With the poor light conditions the only photos I could take were of this plant called Batchelors buttons, Buttonweed,  Cotula coronopifolia growing behind the old hide on the waterlogged shell bank.  I am quite familiar with this plant as it grows on the margins of the  lagoon at Tuff Crater.

Saturday, October 20, 2012

Wingspan

A long weekend stay in Rotorua had Wingspan on the list of 'must do activities' This is a charitable trust  with the main aim of educating people about the seriously endangered New Zealand falcon. This was an excellent opportunity to get up close to these birds of prey including Swamp Harrier and Barn owls. But the main show was the flight of a male  and female falcon. The speed and maneuverability of these birds in flight was just amazing and the small group of us with cameras at the ready  were no match for their skills. 

While there I exchanged cards with another visitor Ilse and when Ilse saw my card she instantly recognised my photo of native broom. Subsequently Ilse contacted to tell me the story that she had used my recent publication about North Shore bush in her research for the 'Every Day Collective Laboratory' project on the North Shore, with reference to Heritage and the Environment.
It was lovely to meet Ilse and Emmosi on such an enjoyable visit to Wingspan.
My thanks to the team at Wingspan for making our day.

Friday, October 5, 2012

Many Tiri Returns

Tiritiri Matangi Island is always a delightful place to visit but with interesting company  it becomes even more rewarding. We set out to look for penguins at Hobbs beach at dusk and watched the sunset above white capped waves. We found one' little blue' tucked up warm and dry in a cosy spot near the wharf.

 Another night time excursion looking for tuatara was only slightly disappointing as we were rewarded by a full moon sparkling over the ocean. It was too cool for tuatara we think.  Later we heard kiwi calling.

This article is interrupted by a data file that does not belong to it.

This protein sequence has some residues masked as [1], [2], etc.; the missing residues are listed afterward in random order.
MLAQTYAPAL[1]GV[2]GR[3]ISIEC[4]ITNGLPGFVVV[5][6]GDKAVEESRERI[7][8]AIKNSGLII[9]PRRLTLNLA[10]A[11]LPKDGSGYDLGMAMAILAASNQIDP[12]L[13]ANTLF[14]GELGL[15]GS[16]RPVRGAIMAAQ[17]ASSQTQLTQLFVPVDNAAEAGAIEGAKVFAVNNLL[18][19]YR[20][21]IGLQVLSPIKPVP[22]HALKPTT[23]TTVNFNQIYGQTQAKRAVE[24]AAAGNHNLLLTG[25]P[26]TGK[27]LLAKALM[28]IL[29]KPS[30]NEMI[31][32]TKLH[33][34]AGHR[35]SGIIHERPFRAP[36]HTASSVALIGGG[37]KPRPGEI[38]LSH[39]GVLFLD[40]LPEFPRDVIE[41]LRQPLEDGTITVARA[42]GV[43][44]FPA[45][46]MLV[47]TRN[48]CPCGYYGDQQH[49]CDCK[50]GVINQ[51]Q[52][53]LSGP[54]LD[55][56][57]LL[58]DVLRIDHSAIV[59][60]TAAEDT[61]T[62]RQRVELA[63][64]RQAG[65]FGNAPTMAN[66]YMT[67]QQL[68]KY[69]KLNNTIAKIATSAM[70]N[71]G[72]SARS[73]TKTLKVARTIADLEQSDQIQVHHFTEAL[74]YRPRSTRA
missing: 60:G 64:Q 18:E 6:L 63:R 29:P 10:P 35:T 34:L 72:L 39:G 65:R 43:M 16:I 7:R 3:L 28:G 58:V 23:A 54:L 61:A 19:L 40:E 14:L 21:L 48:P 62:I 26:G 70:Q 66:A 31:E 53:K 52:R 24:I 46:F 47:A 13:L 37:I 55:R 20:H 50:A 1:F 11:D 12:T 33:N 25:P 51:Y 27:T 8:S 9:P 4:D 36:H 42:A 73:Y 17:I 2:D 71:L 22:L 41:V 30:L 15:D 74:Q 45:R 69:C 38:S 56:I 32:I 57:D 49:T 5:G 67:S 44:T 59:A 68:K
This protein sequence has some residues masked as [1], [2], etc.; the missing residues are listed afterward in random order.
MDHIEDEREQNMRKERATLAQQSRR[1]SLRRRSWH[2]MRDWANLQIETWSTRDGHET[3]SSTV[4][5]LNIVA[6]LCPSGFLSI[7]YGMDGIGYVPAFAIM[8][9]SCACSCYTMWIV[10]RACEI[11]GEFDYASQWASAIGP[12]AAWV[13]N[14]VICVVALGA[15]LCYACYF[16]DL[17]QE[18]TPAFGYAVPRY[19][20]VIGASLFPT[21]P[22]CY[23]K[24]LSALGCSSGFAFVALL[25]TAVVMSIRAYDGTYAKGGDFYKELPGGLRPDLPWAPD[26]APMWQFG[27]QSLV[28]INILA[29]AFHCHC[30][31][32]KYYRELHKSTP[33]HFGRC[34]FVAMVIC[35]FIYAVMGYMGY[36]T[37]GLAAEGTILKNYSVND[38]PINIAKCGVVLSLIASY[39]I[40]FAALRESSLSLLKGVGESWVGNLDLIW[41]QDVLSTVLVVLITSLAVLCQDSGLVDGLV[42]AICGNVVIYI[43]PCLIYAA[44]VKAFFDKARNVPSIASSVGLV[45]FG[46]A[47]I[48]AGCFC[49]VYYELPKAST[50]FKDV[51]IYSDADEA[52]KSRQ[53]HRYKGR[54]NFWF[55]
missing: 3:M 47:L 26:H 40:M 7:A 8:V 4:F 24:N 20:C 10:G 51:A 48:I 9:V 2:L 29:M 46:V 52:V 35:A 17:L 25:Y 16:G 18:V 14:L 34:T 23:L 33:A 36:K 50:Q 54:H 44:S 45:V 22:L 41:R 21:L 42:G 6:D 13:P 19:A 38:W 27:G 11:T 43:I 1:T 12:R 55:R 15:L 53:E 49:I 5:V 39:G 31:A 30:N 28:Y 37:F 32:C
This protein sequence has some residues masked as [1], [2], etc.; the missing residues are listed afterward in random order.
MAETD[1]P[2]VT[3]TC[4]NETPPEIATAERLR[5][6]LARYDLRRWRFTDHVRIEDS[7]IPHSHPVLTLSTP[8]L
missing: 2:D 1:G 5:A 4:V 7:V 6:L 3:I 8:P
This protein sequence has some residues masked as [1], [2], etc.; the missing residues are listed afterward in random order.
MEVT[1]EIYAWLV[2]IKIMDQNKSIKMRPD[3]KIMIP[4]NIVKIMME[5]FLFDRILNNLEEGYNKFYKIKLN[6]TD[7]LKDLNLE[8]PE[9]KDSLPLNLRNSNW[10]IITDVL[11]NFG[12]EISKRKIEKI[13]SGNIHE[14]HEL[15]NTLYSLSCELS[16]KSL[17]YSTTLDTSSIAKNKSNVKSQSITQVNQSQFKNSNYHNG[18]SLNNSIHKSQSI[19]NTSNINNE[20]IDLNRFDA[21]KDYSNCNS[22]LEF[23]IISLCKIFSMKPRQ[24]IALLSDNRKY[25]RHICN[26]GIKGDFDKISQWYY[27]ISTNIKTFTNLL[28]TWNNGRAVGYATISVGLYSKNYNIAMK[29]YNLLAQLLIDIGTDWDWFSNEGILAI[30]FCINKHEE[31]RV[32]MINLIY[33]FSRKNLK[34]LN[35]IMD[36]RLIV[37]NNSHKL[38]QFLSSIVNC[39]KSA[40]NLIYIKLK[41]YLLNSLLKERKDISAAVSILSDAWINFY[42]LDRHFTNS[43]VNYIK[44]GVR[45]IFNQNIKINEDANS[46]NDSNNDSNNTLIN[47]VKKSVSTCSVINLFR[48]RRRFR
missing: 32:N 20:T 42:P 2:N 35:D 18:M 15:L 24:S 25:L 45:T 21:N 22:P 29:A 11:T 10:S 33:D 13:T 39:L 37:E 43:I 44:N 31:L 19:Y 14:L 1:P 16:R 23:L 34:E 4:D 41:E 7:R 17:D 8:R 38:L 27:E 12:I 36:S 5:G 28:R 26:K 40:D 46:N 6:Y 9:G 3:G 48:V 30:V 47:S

I had set out to see a spotless crake but they were as elusive as ever but on route to the far end of the island I heard an unusual bird call. A friend on a previous visit had trained me to take notice of these so I waited patiently for some time before the call Talip Talip was rewarded by the sighting of a fernbird and this photograph too.

More photos at this link  http://creativemomentsimages.co.nz/image_%20galleries.htm

Monday, September 24, 2012

Always a first time at Miranda

There is a first time for everything and there is nothing quite like that moment when you see a bird you have been wanting to see forever and suddenly it is there in front of you. On Saturday there were several of these events for different members of our  Forest and Bird group.
 We were visiting the Miranda Shorebird Centre. Our day, led by Alan Emmerson started well when Alan nearly tripped over his tripod when he spotted a bittern standing motionless in the reeds by a pond as we headed towards the old and new hides in time for high tide. The bittern  was a long way off but easy to see through one of our high powered scopes. This is a rare shy bird and my first sighting. I hope you can just make it out in this photo?

The second rarity of the day was the black fronted tern more usually seen in the South Island. This delighted us as it flew in front of the new hide. I thought I was photographing a Caspian tern until Alan corrected me. Later I was able to compare a Caspian tern in flight as one later hovered/hunted over the Stilt ponds.

We saw a total of 43 birds during the day including such delights as the beautiful Pacific Golden Plovers and Ruddy Turnstone.
All in all a great day at Miranda. Thank you Alan for sharing your knowledge and making it a fun day too.


More photos at this link http://www.creativemomentsimages.co.nz/library/mirandaF&B2012//

Sunday, September 16, 2012

Fletcher Track near Huia - Waitakere Ranges

 The weather forecast was not looking good, however 17 walkers turned up for the Fletcher track Bot Soc walk. The Auckland Botanical Society walks are always interesting and with so many keen eyes looking out for interesting species there is always something to make the effort of a sometimes slippery  muddy track worthwhile. For a photographer this is great motivation. I wasn't to be disappointed on this walk as many plants were found some rediscovered from previous walks. The one that really fascinated me was Brachyglottis Kirkii an epiphytic plant with an amazing stem and daisy like flowers. It really stole the day for me as much as being a challenge to photograph with the breeze that always seems to be appear the moment you raise your camera to your eye.